British Columbia

Elderly patient dies in connection with COVID-19 outbreak at Kamloops hospital as case numbers rise

Interior Health says an elderly patient has died in connection with an outbreak of COVID-19 at the Royal Inland Hospital in Kamloops, B.C. The health authority said 40 more cases have been linked to the outbreak in a surgical unit first declared on Friday.

20 patients, 28 staff members have now tested positive for the illness, Interior Health says

More than 40 cases of COVID-19 have been linked to an outbreak at Royal Inland Hospital in Kamloops, B.C., according to Interior Health. (Simon Charland/CBC)

Interior Health says an elderly patient has died in connection with an outbreak of COVID-19 at the Royal Inland Hospital in Kamloops, B.C. 

The health authority said Monday that 40 more cases have been linked to the outbreak in a surgical unit that was first declared on Friday.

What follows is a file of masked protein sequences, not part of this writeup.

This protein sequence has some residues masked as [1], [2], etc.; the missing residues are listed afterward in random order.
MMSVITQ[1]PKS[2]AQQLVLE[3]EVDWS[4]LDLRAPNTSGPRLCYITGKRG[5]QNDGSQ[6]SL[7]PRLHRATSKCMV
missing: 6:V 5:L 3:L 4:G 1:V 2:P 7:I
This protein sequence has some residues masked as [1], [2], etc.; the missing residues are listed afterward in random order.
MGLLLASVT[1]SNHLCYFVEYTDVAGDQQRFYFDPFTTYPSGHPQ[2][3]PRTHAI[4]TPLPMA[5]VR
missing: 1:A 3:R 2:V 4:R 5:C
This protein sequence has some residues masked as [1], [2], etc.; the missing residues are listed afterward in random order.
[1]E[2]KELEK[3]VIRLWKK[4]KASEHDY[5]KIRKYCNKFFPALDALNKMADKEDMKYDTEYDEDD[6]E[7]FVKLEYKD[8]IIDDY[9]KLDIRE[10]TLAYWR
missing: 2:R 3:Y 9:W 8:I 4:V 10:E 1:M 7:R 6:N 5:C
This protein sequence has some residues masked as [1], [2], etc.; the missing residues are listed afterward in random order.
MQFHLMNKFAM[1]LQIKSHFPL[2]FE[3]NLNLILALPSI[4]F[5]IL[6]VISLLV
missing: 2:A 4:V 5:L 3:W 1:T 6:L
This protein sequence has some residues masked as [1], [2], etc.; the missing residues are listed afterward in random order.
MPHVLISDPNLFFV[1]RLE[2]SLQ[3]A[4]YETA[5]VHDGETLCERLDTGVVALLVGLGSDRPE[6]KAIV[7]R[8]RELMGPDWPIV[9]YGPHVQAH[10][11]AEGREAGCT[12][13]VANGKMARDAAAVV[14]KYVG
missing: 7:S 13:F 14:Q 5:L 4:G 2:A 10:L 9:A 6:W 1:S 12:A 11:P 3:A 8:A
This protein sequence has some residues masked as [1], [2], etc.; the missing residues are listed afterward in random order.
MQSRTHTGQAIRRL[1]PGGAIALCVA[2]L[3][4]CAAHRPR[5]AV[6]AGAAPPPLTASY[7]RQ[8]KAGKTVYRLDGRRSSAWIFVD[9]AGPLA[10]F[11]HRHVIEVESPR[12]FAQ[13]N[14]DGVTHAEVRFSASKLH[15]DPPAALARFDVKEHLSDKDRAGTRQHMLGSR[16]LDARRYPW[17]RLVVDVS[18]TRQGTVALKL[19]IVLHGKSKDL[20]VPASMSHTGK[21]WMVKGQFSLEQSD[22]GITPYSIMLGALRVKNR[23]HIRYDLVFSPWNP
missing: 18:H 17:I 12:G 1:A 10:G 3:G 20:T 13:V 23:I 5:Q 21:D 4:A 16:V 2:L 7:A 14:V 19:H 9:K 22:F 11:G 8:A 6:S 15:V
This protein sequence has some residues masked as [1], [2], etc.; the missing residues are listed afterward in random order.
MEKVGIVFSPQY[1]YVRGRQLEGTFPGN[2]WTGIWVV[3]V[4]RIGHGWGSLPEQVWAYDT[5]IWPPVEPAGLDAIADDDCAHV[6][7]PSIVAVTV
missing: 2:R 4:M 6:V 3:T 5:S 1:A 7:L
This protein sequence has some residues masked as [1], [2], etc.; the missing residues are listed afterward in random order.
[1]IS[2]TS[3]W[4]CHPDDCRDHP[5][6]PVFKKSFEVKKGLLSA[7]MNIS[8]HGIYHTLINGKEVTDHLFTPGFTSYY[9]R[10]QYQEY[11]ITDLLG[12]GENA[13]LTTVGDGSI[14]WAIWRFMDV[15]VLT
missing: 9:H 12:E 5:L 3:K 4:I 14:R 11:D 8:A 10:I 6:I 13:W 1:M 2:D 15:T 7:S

A statement said 20 patients and 28 staff members have so far tested positive for the illness and transmission has not yet spread outside the unit. It did not say when the elderly patient died.

Interior Health says infection control measures are being taken and the hospital remains safe to visit for appointments or emergency care.

"Please continue with any scheduled procedures. COVID-19 self-isolation is not required after visiting the hospital," the health authority's statement read.

There are also outbreaks in nine acute care hospitals around the province, including in multiple units of St. Paul's Hospital in downtown Vancouver.

On Monday, Provincial Health Officer Dr. Bonnie Henry said case numbers in B.C. have plateaued at an average of 500 cases a day — a number she said was still dangerously high.

She said the shortage of vaccine, combined with the presence of more infectious variants of the coronavirus that causes COVID-19, means the province is at a critical point.

"For the last few weeks, we have plateaued at 500 new cases. This is too many. We are at a precipice," she said.

Henry urged B.C. residents to stay home, not travel and not engage in social interactions to control the virus.

With files from CBC News

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